Jack Wilshere must be wishing he had a time machine after a rollercoaster week. First the Arsenal midfielder was pictured smoking outside a nightclub a
Jack Wilshere must be wishing he had a time machine after a rollercoaster week. First the Arsenal midfielder was pictured smoking outside a nightclub after his side’s 2-0 victory against Napoli in the Champions League, which led to manager Arsene Wenger brandishing the act “unprofessional.” Then, after a good talking to by his manager, Wilshere capped an up and down performance against West Brom on Sunday with his first Premier League goal in 3 years which earned the Gunners a point and took them back to the top of the table.
Amends made, right?
Not exactly. After apologising publicly for smoking and promising never to do it again, seemingly sweeping the whole matter under the carpet, Wilshere has since commented on the possibility of 18-year-old Manchester United star Adnan Januzaj playing for England:
“The only people who should play for England are English people. If you’ve lived in England for five years, for me, it doesn’t make you English. You shouldn’t play. It doesn’t mean you can play for that country. If I went to Spain and lived there for five years, I’m not going to play for Spain. For me an English player should play for England really.“
Regardless of whether you agree with Wilshere’s comments, the fact is, it’s not Adnan Januzaj the Gunner needs to worry about, its Ross Barkley. The Everton youngster has been in fine form for his club this season, scoring two league goals; the same total Jack Wilshere has for Arsenal in the Premier League. With his place in a talent littered Arsenal midfield already at risk, Wilshere can’t afford to lose his place to the Evertonian in a World Cup year.
What’s the big deal?
Now, Wilshere is probably wishing he’d never commented on the issue, especially after going back and forth with England Cricketer Kevin Pietersen on Twitter who asked him whether his comments meant himself, Mo Farah and others should never of represented England/Great Britain in their respective sports. If Adnan Januzaj, in five years time when he would be legally allowed, decided he wanted to represent England, why would anyone refuse him?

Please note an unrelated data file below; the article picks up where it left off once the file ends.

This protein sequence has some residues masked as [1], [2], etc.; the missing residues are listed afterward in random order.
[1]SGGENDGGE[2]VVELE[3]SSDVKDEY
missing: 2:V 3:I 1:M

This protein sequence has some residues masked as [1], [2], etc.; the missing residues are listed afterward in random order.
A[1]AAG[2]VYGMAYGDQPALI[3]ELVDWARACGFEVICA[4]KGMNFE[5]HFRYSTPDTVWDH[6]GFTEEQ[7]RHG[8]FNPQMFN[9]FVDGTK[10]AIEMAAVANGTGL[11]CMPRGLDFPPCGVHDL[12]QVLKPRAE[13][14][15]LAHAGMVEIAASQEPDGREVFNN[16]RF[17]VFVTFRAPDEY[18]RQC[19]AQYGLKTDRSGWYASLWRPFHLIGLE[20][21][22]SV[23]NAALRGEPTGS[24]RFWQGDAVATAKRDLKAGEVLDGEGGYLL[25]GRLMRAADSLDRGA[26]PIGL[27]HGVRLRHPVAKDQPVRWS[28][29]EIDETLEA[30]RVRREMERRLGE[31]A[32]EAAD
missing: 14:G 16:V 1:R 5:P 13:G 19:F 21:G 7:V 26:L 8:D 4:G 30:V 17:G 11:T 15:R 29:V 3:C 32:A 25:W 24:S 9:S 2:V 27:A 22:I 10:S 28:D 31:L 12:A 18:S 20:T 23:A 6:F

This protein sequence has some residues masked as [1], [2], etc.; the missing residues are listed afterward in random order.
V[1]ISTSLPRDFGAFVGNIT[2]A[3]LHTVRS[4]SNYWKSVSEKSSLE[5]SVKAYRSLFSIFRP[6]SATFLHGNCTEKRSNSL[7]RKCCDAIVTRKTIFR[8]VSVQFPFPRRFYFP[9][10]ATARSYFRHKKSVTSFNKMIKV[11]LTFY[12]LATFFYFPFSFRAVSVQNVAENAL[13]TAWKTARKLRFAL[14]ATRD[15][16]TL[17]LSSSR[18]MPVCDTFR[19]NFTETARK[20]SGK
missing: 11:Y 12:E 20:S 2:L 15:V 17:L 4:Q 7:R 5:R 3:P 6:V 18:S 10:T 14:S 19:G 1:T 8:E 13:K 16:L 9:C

He’s just as English as the next person, inheriting the culture and language just like the rest of us who were born here. And surely the fact he’d wait five years to play international football just so he could represent England would mean that he has an affinity with the country that would warrant a place in the team. What if in 1998, then France Manager Aimé Jacquet, refused to call up Patrick Vieira, Lillian Thuram, Marcel Desailly and Christian Karembeu, who all played in their 3-0 World Cup Final win over Brazil, to the squad because they weren’t born in France?
In hindsight, Wilshere should be the last person with comments such as these after his “best friend in football,” Emmanuel Frimpong represented England at under 21 level and came close to being called up to the first team after being recommended by Arsene Wenger even though he is Ghanaian Born. To be fair to Wilshere though, he is not the first to make such claims after his former teammate Manuel Almunia wanted to represent England in 2009 after gaining citizenship, only to have then England Manager Fabio Capello dismiss his chances:
“Almunia, for me, is Spanish. He is Spanish and plays for the Arsenal team.”
It’s going to take a PR miracle to get Wilshere out of the storm he has created this week and the best way to do this, like last Sunday, is on the pitch. Wilshere needs to focus on regaining form and fitness for both club and country with his place in both teams far from certain.
Image: Ronnie MacDonald